App Store Evolution: Google Play
As of last month, Google Play has been around for fourteen years.
It wasn’t known as Google Play at the start: it was Android Market, a digital distribution service for applications created to work on Android, and it sold everything from ebooks to music, subsuming three of Google’s most popular products – the Android Market itself, Google Music, and Google eBookstore.
If you’ve read our first article about how the Apple store has changed, this is going to be familiar to you. Thehe world as we know it has changed significantly since the launch of app distribution centres such as the App Store and Google Play. More people than ever are relying on their phones as an all-in-one entertainment device; it stands to reason that apps need to develop in the same way.
With the rising popularity of techifying services and controlling their use through your phone, app stores are one of the most important tech developments of the last few years.
App stores themselves have changed ever since the first app was released.
Here’s how that has worked for Google.
History of the App Store: Google Play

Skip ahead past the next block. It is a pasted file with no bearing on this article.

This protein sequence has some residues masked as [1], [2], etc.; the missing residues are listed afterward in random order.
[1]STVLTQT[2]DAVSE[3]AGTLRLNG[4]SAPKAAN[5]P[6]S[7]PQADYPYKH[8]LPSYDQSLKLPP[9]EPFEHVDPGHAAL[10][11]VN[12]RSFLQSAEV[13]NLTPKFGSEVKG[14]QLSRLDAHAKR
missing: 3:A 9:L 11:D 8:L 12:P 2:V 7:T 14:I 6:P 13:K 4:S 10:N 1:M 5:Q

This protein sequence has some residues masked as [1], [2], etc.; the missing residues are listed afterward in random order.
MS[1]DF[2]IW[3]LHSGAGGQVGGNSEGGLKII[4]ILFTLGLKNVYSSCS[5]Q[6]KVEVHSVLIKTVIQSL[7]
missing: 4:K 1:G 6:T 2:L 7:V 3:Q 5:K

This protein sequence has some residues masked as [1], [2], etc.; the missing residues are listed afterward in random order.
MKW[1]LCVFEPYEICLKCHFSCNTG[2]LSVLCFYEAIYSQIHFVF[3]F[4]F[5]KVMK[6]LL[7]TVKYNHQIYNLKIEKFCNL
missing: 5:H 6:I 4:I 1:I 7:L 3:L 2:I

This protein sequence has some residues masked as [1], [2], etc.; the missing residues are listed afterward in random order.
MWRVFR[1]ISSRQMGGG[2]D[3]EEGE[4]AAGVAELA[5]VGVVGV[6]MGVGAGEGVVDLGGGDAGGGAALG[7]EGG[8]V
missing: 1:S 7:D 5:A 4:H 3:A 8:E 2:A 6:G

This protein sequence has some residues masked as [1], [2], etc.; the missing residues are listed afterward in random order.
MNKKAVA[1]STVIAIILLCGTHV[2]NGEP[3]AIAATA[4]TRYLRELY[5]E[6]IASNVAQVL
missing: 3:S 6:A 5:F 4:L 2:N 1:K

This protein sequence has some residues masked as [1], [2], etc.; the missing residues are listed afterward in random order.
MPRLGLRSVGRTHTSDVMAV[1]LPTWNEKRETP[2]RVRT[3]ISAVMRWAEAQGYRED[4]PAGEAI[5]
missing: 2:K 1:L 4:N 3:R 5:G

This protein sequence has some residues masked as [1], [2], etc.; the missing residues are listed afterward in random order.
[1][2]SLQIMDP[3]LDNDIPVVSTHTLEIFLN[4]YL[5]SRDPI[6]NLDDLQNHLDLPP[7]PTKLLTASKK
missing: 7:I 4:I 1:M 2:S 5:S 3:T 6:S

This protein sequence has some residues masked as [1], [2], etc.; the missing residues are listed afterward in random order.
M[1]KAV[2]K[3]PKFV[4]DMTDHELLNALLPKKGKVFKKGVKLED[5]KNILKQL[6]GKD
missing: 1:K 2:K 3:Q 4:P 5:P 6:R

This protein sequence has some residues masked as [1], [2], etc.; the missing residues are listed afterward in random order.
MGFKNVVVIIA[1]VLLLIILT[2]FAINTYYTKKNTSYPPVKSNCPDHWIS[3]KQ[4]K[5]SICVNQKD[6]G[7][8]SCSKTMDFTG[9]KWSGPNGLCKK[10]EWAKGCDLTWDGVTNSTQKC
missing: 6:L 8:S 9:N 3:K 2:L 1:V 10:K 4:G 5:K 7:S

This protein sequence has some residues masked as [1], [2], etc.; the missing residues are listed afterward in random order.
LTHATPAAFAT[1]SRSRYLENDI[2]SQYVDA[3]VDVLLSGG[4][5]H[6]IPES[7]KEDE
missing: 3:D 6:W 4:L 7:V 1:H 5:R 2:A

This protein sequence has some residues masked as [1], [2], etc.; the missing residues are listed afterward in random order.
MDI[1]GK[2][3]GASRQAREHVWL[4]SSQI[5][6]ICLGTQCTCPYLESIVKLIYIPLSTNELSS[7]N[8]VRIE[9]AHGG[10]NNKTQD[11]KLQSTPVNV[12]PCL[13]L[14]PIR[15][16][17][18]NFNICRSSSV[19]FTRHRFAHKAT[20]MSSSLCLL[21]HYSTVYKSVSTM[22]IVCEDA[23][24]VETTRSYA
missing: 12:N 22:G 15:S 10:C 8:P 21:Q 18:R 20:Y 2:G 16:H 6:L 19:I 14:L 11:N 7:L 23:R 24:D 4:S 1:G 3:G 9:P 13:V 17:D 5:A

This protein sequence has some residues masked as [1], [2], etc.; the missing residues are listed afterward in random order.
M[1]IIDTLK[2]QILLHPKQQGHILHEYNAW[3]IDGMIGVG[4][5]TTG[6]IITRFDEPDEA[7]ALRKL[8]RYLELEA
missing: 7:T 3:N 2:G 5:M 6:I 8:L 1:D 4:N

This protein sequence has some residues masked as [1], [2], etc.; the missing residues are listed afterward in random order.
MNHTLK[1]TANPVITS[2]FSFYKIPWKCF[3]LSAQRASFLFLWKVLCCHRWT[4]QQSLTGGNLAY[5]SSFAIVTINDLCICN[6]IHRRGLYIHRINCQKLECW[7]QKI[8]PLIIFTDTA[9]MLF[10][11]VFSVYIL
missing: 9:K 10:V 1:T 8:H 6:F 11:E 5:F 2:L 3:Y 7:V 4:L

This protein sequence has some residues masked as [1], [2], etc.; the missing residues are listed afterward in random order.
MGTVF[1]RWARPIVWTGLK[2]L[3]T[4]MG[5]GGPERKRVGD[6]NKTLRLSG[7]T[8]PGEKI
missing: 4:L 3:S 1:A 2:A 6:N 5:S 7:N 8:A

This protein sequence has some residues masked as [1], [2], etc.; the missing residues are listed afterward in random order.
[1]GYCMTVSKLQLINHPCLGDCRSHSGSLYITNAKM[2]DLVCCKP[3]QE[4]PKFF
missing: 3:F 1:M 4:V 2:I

- Shortly after Apple launches their App Store, Google launches the Android Market. At the time, it launched with just a few apps.
- Store support for paid apps added to the US and the UK.
- Over 10,000 apps are available on Android Market by September.
- Google eBookstore is launched, debuting with three million ebooks, the largest collection in the world.
- Content filtering is added to Android Market.
- Size of apps raised from 25MB to 50MB.
- The Android Market undergoes a visual overhaul, now adding categories such as ‘top free apps’ and ‘top paid apps’.
- Developers can now add a video to their app, as well as listing their other developed apps in one place.
- Google launches Google Music, a separate section of the store that allows users to buy music. Users in the US can also rent both books and movies.
- Android Market Webstore, a website that allows users to purchase apps without owning a smartphone, launches and sees 3M downloads in April alone.
- Google rebrands the Android Market to Google Play.
- In-app subscriptions and billings are added as an option.
- The app file size increases again: two expansion files can be added to an app, each of 2GB.